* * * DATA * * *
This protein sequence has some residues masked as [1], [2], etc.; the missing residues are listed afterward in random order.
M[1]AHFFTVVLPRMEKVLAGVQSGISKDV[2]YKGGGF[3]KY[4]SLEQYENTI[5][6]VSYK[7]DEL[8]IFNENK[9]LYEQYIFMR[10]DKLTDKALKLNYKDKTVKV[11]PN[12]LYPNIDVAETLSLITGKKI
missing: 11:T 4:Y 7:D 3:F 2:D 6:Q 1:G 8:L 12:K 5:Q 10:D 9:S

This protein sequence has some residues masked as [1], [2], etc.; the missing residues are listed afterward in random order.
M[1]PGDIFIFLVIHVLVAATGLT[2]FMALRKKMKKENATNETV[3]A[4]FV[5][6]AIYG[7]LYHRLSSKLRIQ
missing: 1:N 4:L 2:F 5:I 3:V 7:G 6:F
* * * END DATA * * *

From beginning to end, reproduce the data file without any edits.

This protein sequence has some residues masked as [1], [2], etc.; the missing residues are listed afterward in random order.
M[1]AHFFTVVLPRMEKVLAGVQSGISKDV[2]YKGGGF[3]KY[4]SLEQYENTI[5][6]VSYK[7]DEL[8]IFNENK[9]LYEQYIFMR[10]DKLTDKALKLNYKDKTVKV[11]PN[12]LYPNIDVAETLSLITGKKI
missing: 11:T 4:Y 7:D 3:F 2:D 6:Q 1:G 8:L 12:K 5:Q 10:D 9:S

This protein sequence has some residues masked as [1], [2], etc.; the missing residues are listed afterward in random order.
M[1]PGDIFIFLVIHVLVAATGLT[2]FMALRKKMKKENATNETV[3]A[4]FV[5][6]AIYG[7]LYHRLSSKLRIQ
missing: 1:N 4:L 2:F 5:I 3:V 7:G 6:F